Scientists have used large scale data analysis to investigate why only some people with a common mutation go on to develop certain rare blood cancers.
Researchers from the Wellcome Sanger Institute, the University of Cambridge and other partners combined three key data sets for a Nature Genetics study focusing on myeloproliferative neoplasms (MPNs), a group of rare chronic blood cancers.
MPNs are characterized by overproduction of mature blood cells and have been linked to random somatic mutations in certain genes, including in a gene called JAK2. Mutated JAK2 is commonly found in the global population as clonal hematopoiesis; most carriers don't develop “disease-defining” characteristics of MPN.
Little was previously known about why only a minority of individuals with mutated JAK2 develop more severe hematological manifestations of MPN and the factors that influence blood count heterogeneity in MPNs.
The Nature Genetics study describes how inherited genetic variants can influence whether a spontaneous mutation in a particular gene increases the risk of developing rare blood cancer.
“Our study helps us understand how inherited DNA variation from person to person can interact with cancer-causing mutations to determine whether disease occurs in the first place, and how this can alter the type of any subsequent disease that emerges,” said Dr. Jyoti Nangalia, co-senior author from the Wellcome Sanger Institute and the Wellcome-MRC Cambridge Stem Cell Institute at the University of Cambridge.
“Our hope is that this information can be incorporated into future disease prediction efforts,” Nangalia said.
Doctors use blood tests showing the number of blood cells and look for genetic mutations inside them to diagnose MPNs. There is a wide range of natural variation among individuals’ blood cells, which can affect the number of blood cells a person has and their particular traits.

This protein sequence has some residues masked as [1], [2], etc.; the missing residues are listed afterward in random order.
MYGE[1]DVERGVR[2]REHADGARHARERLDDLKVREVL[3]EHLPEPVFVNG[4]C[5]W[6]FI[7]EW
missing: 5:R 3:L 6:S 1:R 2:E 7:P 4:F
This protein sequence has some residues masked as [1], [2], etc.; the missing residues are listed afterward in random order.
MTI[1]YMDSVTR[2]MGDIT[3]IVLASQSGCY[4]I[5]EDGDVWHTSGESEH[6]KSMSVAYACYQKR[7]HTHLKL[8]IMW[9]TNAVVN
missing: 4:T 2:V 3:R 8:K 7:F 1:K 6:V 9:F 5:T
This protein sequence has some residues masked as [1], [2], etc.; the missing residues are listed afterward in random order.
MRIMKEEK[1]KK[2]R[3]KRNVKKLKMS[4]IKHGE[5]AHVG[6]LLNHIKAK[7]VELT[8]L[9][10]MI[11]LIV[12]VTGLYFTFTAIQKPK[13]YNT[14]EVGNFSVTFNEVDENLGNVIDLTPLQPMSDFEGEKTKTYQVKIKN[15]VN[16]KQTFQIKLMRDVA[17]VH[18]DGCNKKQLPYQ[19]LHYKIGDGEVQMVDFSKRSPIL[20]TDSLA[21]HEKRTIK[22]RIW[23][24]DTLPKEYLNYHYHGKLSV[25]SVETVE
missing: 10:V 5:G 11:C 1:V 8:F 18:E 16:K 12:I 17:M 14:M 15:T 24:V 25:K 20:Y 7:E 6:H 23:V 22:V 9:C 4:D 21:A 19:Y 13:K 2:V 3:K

Multiple genes can influence blood cell features in an individual. Analysis of variation produces a genetic risk score for how likely that individual is to develop a disease over their lifetime.
In the Nature Genetics study, researchers combined information on the known somatic driver mutations in MPN, inherited genetic variants, and genetic risk scores from individuals with MPN to obtain a more complete picture of how these variants combine to cause blood disorders. They found that the inherited variants that cause natural blood cell variation in the population also impact whether a JAK2 somatic mutation will go on to cause MPN. They also found that individuals with an inherited risk of having a higher blood cell count could display MPN features in the absence of cancer-driving mutations, thus mimicking disease.
“By analyzing two large MPN disease cohorts and UK Biobank (UKBB), we provide new insights into the interaction between germline polygenic variation involved in basic hematopoiesis and clonal selection on somatic driver mutations in blood and describe how this interaction can influence the phenotype of subsequent blood cancer,” the authors wrote.
“Our results highlight an independent and causal new component of the overall susceptibility to clonal disease and provide a new framework for considering an individual’s genetic background in the context of their clinical presentation,” they conclude.
The research was funded by Cancer Research UK and Wellcome.